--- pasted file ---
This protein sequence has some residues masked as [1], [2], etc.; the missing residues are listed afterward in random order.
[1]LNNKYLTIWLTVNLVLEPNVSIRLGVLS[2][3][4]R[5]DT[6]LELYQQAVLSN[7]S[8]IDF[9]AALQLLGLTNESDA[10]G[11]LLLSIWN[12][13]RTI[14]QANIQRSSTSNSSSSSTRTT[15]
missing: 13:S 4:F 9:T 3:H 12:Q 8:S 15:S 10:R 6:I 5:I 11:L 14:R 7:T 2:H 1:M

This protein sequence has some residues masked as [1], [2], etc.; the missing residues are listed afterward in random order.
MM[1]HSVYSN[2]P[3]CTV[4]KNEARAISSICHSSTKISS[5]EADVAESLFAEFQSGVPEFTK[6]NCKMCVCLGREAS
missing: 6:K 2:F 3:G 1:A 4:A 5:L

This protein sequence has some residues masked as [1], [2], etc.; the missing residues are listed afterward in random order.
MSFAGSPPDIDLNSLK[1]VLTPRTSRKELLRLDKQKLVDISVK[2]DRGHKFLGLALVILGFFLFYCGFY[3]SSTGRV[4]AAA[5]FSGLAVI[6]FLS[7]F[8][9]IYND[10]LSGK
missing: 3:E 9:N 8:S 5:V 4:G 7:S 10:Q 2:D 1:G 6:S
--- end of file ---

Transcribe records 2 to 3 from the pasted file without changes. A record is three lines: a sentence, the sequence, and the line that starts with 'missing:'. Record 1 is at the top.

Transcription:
This protein sequence has some residues masked as [1], [2], etc.; the missing residues are listed afterward in random order.
MM[1]HSVYSN[2]P[3]CTV[4]KNEARAISSICHSSTKISS[5]EADVAESLFAEFQSGVPEFTK[6]NCKMCVCLGREAS
missing: 6:K 2:F 3:G 1:A 4:A 5:L

This protein sequence has some residues masked as [1], [2], etc.; the missing residues are listed afterward in random order.
MSFAGSPPDIDLNSLK[1]VLTPRTSRKELLRLDKQKLVDISVK[2]DRGHKFLGLALVILGFFLFYCGFY[3]SSTGRV[4]AAA[5]FSGLAVI[6]FLS[7]F[8][9]IYND[10]LSGK
missing: 3:E 9:N 8:S 5:V 4:G 7:S 10:Q 2:D 1:G 6:S